DeSantis signed into law what opponents called the “Don’t Say Gay” bill that bans classes on sexual orientation and gender identity in kindergarten through third grade and restricts them in higher grades. He also defended the ‘stop WOKE law’ which restricts race-based conversation and analysis in business and education, although a Florida judge ruled last week that the law was an unconstitutional violation of freedom of speech.

Such issues have been good for DeSantis’ standing with GOP voters.

The Florida governor touted his record during a weekend rally with more than 1,000 Pennsylvania voters, having already recently campaigned for Republican allies in Arizona, New Mexico and Ohio.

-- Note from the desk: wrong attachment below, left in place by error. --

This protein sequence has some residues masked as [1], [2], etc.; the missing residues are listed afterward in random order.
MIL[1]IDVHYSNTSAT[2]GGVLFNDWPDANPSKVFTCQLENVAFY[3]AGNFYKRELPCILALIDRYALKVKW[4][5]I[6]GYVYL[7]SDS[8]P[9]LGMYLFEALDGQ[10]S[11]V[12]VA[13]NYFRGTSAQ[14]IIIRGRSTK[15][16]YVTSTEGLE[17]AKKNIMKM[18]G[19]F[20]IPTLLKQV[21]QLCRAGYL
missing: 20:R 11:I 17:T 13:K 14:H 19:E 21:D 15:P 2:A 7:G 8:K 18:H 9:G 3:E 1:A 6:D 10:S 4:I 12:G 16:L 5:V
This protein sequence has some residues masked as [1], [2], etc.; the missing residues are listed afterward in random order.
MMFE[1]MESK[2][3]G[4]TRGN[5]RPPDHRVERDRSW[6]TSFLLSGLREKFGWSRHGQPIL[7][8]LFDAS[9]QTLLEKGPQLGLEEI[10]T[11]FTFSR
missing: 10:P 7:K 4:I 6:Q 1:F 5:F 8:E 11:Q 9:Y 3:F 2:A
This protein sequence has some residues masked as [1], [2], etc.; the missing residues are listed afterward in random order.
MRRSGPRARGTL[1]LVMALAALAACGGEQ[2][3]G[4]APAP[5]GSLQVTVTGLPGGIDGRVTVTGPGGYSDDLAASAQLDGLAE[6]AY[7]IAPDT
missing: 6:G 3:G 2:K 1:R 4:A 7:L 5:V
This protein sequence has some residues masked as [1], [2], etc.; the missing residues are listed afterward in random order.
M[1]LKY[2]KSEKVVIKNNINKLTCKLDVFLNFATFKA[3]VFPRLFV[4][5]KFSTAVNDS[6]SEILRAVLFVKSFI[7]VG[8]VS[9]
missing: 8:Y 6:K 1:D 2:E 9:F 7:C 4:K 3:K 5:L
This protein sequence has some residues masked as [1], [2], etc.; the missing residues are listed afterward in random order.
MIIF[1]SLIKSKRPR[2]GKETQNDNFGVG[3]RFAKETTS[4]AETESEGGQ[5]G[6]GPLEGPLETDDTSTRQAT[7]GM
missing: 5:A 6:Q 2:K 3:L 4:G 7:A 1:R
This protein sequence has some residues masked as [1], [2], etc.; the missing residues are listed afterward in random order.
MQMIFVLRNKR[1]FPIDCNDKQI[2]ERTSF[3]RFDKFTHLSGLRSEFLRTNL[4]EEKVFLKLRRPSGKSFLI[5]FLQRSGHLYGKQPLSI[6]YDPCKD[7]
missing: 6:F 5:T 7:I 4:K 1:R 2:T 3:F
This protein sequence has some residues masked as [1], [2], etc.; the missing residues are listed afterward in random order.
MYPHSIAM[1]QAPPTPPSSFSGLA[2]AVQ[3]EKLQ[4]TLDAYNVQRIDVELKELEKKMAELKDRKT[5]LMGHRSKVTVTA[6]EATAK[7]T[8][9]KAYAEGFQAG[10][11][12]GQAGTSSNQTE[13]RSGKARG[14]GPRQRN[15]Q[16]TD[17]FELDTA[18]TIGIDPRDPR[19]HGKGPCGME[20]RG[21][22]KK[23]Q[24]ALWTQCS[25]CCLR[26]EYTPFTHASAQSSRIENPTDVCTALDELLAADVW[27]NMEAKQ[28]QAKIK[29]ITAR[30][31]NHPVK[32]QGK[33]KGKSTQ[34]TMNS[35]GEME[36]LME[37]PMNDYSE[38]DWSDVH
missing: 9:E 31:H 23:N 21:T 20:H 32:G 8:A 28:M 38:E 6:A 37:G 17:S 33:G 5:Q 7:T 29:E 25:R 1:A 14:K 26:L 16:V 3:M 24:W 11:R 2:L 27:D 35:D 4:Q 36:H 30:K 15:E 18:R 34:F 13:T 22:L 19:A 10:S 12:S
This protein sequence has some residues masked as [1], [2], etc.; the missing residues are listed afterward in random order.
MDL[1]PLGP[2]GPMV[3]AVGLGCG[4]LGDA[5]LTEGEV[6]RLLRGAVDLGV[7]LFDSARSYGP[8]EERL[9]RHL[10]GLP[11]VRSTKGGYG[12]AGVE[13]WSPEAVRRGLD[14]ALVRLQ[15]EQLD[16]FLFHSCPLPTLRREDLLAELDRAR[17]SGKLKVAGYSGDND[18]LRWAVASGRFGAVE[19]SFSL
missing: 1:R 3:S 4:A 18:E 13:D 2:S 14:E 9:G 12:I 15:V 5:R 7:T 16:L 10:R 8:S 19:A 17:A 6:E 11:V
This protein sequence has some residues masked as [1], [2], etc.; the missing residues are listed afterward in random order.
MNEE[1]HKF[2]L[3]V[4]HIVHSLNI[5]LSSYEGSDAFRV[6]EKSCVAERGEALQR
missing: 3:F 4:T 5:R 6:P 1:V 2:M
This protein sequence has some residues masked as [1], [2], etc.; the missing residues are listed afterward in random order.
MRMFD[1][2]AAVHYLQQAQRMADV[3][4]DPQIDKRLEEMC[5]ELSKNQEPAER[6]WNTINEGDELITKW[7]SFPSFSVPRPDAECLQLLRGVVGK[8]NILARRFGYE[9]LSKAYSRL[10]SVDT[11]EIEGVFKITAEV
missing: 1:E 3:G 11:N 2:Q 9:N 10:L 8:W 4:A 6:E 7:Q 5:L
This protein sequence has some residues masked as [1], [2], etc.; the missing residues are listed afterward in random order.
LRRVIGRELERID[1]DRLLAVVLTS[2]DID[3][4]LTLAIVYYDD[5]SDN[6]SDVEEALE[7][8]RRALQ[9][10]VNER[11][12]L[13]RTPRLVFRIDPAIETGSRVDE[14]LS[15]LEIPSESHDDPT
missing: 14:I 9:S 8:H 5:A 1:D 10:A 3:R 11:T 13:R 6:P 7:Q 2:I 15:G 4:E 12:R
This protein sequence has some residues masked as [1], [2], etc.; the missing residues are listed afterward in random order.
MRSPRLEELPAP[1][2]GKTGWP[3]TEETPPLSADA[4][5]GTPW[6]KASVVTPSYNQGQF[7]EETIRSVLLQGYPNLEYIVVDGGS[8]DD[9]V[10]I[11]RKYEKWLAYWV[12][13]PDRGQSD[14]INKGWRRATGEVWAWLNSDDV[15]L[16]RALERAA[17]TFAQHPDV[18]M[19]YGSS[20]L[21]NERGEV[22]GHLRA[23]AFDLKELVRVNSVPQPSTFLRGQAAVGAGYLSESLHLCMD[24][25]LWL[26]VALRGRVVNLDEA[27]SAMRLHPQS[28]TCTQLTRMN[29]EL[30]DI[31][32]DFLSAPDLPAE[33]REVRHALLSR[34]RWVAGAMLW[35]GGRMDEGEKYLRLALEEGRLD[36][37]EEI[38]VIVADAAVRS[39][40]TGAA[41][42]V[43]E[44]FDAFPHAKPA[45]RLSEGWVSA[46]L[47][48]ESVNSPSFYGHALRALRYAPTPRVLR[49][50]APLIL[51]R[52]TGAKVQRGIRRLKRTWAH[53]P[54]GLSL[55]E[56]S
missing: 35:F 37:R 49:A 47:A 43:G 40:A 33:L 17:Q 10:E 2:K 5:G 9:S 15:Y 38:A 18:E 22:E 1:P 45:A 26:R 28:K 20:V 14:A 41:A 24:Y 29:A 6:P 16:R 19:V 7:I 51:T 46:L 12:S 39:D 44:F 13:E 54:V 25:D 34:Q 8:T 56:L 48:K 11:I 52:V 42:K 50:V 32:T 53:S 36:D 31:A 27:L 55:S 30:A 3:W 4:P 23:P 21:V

DeSantis was officially in Pennsylvania to help GOP gubernatorial candidate Doug Mastriano. But DeSantis barely mentioned Mastriano’s name in his remarks to his Pittsburgh audience and instead focused on the political battles he fought in Florida to confront liberal “woke ideology.”

He did not mention that he was running for re-election as governor this year.

“If you lead and lead with strength and courage, and you get results, people will be with you,” DeSantis said.

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People reported from Washington, Farrington from Tallahassee. Associated Press writer Marc Levy in Pittsburgh contributed to this report.

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Follow AP for full midterm coverage on https://apnews.com/hub/2022-midterm-elections and on Twitter at https://twitter.com/ap_politics.